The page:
To know what you’re dealing with, you first must name the emotion/s you’re feeling. Be as specific as possible. You might want to close your eyes and sit in a place without distractions to help you connect to these emotions. You can use a list like this to help you decide what you’re feeling. This might be difficult if you’ve been ignoring your emotions for a while, but it will get easier with practice.
Identify the Thought
Emotions come from our underlying thoughts and beliefs. Now that you know the emotion, what thoughts were you thinking that led to that emotion? For instance, if you feel worthless and insecure, you might have had a thought before that like, I can’t do anything right.
Again, this might take some practice if you’re not used to noticing what’s going on in your mind, but it’s crucial to help you get out of this damaging cycle. This will also get better with practice.
Identify the Trigger
While it can seem our thoughts come from nowhere, and sometimes they can, there’s usually something that triggers the thought. Try to identify where the thought came from, in our example, I can’t do anything right. Maybe you got a call from your mother just before. What was it about that call that triggered your thought? Maybe you realize she was criticizing your choices, which triggered your thought, I can’t do anything right.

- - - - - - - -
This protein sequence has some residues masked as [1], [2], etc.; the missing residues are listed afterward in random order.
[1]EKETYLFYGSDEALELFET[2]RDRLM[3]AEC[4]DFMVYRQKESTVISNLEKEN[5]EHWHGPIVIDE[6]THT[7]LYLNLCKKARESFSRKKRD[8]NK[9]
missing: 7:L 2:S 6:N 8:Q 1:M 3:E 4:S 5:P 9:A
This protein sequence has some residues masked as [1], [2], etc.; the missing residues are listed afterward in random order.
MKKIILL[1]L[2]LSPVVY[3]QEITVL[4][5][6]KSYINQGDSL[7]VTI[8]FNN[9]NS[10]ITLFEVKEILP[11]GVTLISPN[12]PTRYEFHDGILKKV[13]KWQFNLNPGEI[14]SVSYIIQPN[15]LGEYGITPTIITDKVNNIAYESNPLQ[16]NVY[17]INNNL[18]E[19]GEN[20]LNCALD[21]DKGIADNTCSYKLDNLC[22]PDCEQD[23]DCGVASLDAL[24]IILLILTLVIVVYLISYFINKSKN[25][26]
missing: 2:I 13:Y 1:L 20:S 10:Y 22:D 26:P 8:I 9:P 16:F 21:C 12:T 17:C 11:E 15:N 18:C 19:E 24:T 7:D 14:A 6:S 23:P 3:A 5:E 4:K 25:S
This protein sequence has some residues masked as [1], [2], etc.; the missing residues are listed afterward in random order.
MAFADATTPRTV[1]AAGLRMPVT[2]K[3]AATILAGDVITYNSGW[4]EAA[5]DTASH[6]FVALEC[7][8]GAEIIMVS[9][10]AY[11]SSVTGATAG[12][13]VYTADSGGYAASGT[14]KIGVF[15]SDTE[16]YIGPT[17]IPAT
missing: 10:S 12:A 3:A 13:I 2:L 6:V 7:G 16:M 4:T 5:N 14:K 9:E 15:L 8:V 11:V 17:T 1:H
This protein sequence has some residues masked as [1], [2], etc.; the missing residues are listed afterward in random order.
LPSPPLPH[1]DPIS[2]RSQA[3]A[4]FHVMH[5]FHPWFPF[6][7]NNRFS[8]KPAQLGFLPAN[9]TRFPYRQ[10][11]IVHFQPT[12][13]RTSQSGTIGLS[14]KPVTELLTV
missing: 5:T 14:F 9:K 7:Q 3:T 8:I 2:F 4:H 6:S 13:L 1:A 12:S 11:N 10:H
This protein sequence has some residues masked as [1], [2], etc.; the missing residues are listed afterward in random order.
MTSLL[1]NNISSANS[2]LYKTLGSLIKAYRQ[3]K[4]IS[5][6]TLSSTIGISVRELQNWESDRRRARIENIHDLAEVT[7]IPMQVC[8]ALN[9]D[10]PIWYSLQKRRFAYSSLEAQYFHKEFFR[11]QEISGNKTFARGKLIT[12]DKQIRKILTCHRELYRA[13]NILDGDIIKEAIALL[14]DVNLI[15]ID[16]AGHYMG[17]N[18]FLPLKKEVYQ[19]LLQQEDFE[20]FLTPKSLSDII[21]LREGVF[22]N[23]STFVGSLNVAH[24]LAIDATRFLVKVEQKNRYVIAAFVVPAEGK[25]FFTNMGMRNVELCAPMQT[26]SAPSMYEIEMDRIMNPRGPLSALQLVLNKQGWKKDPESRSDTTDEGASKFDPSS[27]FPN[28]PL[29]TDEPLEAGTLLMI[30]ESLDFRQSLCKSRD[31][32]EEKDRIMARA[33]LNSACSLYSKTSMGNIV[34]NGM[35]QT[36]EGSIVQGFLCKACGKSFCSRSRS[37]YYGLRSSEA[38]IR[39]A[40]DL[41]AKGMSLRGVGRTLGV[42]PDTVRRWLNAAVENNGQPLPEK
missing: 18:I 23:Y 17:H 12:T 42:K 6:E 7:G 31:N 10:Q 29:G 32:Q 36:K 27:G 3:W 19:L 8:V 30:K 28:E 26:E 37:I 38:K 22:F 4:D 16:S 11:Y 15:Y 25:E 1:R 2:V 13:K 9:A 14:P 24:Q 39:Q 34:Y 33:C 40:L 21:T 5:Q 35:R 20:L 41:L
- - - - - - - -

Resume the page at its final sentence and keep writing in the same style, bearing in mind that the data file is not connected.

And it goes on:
Sometimes a thought can be triggered by another thought. Maybe you had a memory of a time you felt criticized, and that triggered the thought. If that’s the case, use that memory as the trigger.
Challenge the Thought
Now you’re aware of what you’re feeling, the thought that caused that feeling, and the event that caused the thought. I’ll let you in on a little secret here: you don’t have to believe your thoughts! ~Meghan Leah, MS, RD Click To Tweet
You don’t have to believe your thoughts. What would it mean if you knew that to be true? What could change if you realized that most of your thoughts are not true, they’re simply byproducts of an active mind at work that sometimes produces waste. Waste thoughts are thoughts such as I can’t do anything right.
Let’s prove it. Looking at reality, name all the things you know you do right, or have done right in the past. If you had another thought triggering a different emotion, challenge that thought as well by listing evidence against it. You can clearly see that not all your thoughts are accurate.